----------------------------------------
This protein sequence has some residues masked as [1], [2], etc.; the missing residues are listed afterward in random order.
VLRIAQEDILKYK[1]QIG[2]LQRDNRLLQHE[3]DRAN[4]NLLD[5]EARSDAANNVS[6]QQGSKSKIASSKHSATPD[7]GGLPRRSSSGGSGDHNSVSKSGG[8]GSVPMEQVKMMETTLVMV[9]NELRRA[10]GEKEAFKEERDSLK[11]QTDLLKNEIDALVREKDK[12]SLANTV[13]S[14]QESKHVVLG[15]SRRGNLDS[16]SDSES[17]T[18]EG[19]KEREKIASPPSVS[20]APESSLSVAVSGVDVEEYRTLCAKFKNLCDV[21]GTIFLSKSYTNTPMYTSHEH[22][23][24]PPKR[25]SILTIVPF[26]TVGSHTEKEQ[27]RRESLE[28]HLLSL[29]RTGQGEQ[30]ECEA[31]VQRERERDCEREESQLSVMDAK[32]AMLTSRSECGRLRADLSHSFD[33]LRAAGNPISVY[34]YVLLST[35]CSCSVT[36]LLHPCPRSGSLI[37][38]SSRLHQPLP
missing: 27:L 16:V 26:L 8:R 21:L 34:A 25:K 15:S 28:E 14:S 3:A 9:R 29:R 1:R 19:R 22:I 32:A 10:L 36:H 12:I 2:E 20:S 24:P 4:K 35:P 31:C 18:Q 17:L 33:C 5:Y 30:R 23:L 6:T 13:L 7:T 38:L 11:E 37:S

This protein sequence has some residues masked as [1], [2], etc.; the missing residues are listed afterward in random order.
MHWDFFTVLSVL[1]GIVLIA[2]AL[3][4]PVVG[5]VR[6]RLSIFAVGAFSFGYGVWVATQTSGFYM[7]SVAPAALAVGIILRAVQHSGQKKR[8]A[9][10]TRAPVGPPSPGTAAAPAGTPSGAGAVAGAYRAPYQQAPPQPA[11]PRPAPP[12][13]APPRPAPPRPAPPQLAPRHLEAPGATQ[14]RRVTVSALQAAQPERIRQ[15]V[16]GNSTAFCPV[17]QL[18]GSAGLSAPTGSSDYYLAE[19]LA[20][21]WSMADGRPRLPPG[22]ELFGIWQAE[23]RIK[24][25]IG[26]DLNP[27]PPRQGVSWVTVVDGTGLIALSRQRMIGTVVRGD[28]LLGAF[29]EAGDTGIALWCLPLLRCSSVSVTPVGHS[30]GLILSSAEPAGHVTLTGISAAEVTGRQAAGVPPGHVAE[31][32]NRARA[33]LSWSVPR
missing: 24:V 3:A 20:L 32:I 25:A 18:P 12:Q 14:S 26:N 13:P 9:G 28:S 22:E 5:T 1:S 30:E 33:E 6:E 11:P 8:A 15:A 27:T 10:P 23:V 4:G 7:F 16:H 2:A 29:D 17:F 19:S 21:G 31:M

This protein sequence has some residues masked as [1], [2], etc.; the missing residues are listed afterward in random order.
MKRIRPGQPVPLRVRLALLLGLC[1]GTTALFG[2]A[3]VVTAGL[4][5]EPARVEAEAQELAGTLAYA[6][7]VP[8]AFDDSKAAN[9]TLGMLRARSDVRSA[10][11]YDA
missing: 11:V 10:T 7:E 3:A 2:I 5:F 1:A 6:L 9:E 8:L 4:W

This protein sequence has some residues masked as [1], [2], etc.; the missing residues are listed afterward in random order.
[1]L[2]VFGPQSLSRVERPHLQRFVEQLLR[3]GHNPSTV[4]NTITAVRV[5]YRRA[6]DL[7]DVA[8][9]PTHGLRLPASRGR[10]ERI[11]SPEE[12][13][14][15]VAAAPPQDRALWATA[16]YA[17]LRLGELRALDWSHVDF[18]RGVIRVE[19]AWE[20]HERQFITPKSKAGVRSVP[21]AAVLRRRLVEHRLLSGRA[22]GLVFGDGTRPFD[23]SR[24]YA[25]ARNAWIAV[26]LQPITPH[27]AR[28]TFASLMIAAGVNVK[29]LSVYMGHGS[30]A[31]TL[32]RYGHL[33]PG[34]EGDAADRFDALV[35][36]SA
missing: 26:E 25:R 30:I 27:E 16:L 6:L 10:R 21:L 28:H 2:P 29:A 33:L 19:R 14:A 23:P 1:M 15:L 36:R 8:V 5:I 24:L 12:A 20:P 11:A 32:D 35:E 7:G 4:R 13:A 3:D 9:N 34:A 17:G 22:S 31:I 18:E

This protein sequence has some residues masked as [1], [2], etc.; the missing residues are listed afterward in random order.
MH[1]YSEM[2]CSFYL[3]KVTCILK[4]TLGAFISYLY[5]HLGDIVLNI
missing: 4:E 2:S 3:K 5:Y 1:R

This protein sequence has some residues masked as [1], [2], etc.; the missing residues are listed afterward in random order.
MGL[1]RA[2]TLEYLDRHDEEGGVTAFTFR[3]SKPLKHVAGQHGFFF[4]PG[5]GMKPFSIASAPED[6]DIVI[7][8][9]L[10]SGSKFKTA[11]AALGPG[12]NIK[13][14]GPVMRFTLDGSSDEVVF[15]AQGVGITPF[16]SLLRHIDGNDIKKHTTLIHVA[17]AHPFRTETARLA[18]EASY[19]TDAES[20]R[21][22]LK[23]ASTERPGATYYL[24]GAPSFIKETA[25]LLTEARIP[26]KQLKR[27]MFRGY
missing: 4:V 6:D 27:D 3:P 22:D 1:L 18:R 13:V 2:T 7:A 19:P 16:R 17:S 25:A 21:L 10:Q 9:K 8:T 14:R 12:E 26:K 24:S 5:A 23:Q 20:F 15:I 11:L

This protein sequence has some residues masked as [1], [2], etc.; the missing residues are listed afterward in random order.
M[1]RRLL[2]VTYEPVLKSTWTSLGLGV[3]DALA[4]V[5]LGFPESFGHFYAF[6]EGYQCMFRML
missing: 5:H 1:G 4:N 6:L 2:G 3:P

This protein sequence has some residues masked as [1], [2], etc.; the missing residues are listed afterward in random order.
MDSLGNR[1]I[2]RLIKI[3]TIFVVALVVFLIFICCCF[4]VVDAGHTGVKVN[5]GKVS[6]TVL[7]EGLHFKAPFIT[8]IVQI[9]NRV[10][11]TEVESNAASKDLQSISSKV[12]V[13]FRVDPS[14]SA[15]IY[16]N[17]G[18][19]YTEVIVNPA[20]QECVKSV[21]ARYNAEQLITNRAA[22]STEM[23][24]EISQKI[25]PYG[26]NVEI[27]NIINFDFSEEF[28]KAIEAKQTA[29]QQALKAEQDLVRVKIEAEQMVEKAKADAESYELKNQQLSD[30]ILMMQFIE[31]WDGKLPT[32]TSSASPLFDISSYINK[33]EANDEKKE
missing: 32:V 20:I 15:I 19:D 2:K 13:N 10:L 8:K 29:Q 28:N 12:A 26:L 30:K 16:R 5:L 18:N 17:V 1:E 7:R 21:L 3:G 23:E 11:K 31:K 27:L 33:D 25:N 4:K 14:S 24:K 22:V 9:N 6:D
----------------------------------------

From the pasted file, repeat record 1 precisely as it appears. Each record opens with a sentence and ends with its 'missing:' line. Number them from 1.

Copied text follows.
This protein sequence has some residues masked as [1], [2], etc.; the missing residues are listed afterward in random order.
VLRIAQEDILKYK[1]QIG[2]LQRDNRLLQHE[3]DRAN[4]NLLD[5]EARSDAANNVS[6]QQGSKSKIASSKHSATPD[7]GGLPRRSSSGGSGDHNSVSKSGG[8]GSVPMEQVKMMETTLVMV[9]NELRRA[10]GEKEAFKEERDSLK[11]QTDLLKNEIDALVREKDK[12]SLANTV[13]S[14]QESKHVVLG[15]SRRGNLDS[16]SDSES[17]T[18]EG[19]KEREKIASPPSVS[20]APESSLSVAVSGVDVEEYRTLCAKFKNLCDV[21]GTIFLSKSYTNTPMYTSHEH[22][23][24]PPKR[25]SILTIVPF[26]TVGSHTEKEQ[27]RRESLE[28]HLLSL[29]RTGQGEQ[30]ECEA[31]VQRERERDCEREESQLSVMDAK[32]AMLTSRSECGRLRADLSHSFD[33]LRAAGNPISVY[34]YVLLST[35]CSCSVT[36]LLHPCPRSGSLI[37][38]SSRLHQPLP
missing: 27:L 16:V 26:L 8:R 21:L 34:A 25:K 15:S 28:E 14:S 3:A 9:R 29:R 1:R 19:R 22:I 32:A 10:L 36:H 12:I 2:E 20:S 24:P 4:K 35:P 31:C 18:Q 17:L 33:C 5:Y 30:R 23:L 6:T 13:L 7:T 38:L 11:E 37:S